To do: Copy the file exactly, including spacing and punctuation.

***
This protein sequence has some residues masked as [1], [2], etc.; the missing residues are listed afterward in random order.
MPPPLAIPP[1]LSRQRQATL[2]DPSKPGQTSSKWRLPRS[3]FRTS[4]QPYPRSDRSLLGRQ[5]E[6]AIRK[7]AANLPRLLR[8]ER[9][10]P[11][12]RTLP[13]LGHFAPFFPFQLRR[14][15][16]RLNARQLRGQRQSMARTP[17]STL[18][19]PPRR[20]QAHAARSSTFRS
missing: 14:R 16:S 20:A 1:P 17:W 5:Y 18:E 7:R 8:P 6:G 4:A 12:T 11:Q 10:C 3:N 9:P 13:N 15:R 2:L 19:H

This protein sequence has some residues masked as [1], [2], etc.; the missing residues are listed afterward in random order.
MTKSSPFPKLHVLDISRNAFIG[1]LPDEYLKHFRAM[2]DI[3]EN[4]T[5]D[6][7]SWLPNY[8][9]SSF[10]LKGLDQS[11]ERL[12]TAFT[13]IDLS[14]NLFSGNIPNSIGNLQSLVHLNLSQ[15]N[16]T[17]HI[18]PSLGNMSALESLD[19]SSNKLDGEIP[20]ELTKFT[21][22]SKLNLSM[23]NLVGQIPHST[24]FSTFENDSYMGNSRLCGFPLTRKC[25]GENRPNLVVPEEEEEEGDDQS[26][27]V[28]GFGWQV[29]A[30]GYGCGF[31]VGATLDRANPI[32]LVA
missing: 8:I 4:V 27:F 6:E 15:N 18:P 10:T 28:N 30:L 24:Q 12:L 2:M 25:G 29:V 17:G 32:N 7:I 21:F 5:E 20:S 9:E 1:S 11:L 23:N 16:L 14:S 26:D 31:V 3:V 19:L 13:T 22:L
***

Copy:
This protein sequence has some residues masked as [1], [2], etc.; the missing residues are listed afterward in random order.
MPPPLAIPP[1]LSRQRQATL[2]DPSKPGQTSSKWRLPRS[3]FRTS[4]QPYPRSDRSLLGRQ[5]E[6]AIRK[7]AANLPRLLR[8]ER[9][10]P[11][12]RTLP[13]LGHFAPFFPFQLRR[14][15][16]RLNARQLRGQRQSMARTP[17]STL[18][19]PPRR[20]QAHAARSSTFRS
missing: 14:R 16:S 20:A 1:P 17:W 5:Y 18:E 7:R 8:P 6:G 4:A 12:T 11:Q 10:C 3:N 9:P 13:N 15:R 2:L 19:H

This protein sequence has some residues masked as [1], [2], etc.; the missing residues are listed afterward in random order.
MTKSSPFPKLHVLDISRNAFIG[1]LPDEYLKHFRAM[2]DI[3]EN[4]T[5]D[6][7]SWLPNY[8][9]SSF[10]LKGLDQS[11]ERL[12]TAFT[13]IDLS[14]NLFSGNIPNSIGNLQSLVHLNLSQ[15]N[16]T[17]HI[18]PSLGNMSALESLD[19]SSNKLDGEIP[20]ELTKFT[21][22]SKLNLSM[23]NLVGQIPHST[24]FSTFENDSYMGNSRLCGFPLTRKC[25]GENRPNLVVPEEEEEEGDDQS[26][27]V[28]GFGWQV[29]A[30]GYGCGF[31]VGATLDRANPI[32]LVA
missing: 8:I 4:V 27:F 6:E 15:N 18:P 10:T 28:N 30:L 24:Q 12:L 2:M 25:G 29:V 17:G 32:N 7:I 21:F 5:E 20:S 9:E 1:S 11:L 23:N 16:L 14:S 26:D 31:V 3:V 19:L 13:T 22:L